From making friends with U.S. presidents to seeing the world by
the side of an actor, Bram Stoker lived a colorful life that allowed him time to
pen one of the most memorable vampire tales. In this article, you will learn
more about the man behind the Count.
1) His Birth
Born Abraham Stoker on November 8, 1847, in Dublin, Ireland, to parents Abraham
Stoker and Margaret Isabella Balfour. He was the third of seven children.
2) Athletic Skills
Attending Trinity College in Dublin between 1964 and 1870, Bram was known as
quite the athlete despite suffering serious health problems as a child, which
left him bedridden as a youth. He was also given the honor of 'University
Athlete' during his attendance at the school. He would eventually graduate from
school with a degree in mathematics.
3) Published Non-Fiction Book
During his time as a civil servant in 1876, Stoker penned a non-fiction book
titled 'The Duties of Clerks of Petty Sessions in Ireland,' which was published
4) Business Manager
Holding the position of business manager of the infamous Lyceum Theatre in
London from 1879 to 1898, Stoker was able to add to his income by writing an
assortment of sensational novels Ã¢â‚¬â€œ one of which would later become the
vampire-based tale of Dracula.
Stoker was once the personal assistant of actor Henry Irving, which allowed him
to travel the world whenever the actor was on tour. Ironically, he never visited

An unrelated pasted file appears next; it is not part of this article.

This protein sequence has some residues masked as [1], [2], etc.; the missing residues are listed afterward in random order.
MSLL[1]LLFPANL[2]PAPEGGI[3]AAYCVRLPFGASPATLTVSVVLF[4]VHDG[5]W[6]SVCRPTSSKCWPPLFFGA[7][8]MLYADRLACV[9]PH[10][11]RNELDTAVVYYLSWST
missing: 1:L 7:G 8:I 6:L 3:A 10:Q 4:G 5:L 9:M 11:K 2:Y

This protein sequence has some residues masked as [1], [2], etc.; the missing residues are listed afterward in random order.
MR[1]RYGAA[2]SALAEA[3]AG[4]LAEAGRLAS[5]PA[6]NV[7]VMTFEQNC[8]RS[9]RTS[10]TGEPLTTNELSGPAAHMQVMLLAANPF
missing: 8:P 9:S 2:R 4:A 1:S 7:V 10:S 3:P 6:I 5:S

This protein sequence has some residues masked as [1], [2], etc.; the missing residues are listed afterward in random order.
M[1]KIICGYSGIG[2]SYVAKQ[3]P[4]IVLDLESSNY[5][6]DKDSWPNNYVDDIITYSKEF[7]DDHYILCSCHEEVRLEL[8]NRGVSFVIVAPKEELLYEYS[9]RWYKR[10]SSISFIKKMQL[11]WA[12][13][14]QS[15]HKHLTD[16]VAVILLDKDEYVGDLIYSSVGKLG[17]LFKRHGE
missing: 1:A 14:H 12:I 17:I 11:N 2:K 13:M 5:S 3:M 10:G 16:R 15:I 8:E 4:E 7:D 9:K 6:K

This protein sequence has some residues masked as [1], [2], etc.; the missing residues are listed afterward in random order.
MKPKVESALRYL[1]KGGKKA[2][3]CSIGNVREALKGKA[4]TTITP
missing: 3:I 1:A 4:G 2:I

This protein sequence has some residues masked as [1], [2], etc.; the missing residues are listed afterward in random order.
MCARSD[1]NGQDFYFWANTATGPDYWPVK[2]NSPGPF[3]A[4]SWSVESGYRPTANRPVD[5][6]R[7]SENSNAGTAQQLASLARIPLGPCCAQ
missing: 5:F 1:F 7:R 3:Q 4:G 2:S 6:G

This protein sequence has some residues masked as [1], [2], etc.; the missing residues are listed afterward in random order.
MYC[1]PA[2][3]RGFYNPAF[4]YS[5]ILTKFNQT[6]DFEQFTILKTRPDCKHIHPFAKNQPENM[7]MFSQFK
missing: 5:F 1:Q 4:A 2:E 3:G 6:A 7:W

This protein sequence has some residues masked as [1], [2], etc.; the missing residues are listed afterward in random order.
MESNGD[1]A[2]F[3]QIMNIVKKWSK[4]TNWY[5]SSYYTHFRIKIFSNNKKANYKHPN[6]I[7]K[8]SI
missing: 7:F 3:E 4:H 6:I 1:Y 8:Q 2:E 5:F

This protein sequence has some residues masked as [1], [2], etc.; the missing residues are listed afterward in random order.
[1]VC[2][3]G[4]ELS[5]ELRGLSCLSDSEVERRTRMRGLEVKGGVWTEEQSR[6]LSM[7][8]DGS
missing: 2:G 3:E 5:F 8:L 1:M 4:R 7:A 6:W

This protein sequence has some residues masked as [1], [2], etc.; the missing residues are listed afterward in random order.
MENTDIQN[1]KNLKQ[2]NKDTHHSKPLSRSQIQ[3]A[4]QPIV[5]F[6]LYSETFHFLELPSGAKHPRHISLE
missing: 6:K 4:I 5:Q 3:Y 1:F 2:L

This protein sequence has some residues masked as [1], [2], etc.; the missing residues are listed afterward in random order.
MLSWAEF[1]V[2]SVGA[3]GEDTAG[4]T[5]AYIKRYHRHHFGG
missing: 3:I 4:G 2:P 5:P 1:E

Eastern Europe, which would serve as the setting for his most famous
publication. After Irving passed away, Stoker went on to manage the productions
at the Prince of Wales Theatre and also became employed at the Daily Telegraph.
Mostly, he spent a great deal of time on his writings.
6) Presidential Meetings
Stoker visited the United States Ã¢â‚¬â€œ a destination he quite enjoyed. By Irving's
side, he got a chance to visit the White House on two different occasions,
holding conversation with the likes of William McKinley and Teddy Roosevelt.
7) His Spouse
Stoker married Florence Balcombe in Dublin in 1878. The daughter of
Lieutenant-Colonel James Balcombe of 1 Marino Crescent, Florence was known for
her beauty and was once sought after by Oscar Wilde. In the end, Florence would
outlive Bram by 25 years Ã¢â‚¬â€œ dying in London on May 25th, 1937. Her ashes were
scattered at the Gardens of Rest.
8) His Death
After suffering more than one stroke, Stoker died on April 20, 1912 at the age
of 64 in London. It is believed that he may have succumbed to tertiary syphilis.
His body was cremated and his ashes placed in a display urn at Golders Green
9) His Child
Bram had a son, who was named Irving Noel Thornley Stoker. After his death in
1961, Irving's ashes were added to the urn that held his father's remains.
10) Family Tradition?
Expanding off of Stoker's original 'The Un-Dead' title, his great-grandnephew (Dacre
Stoker) and a Dracula documentarian named Ian Holt have combined their talents
to write a sequel to Dracula. Dacre claims that portions of the publication are
based on material Stoker meant for the original novel, as well as from Bram's
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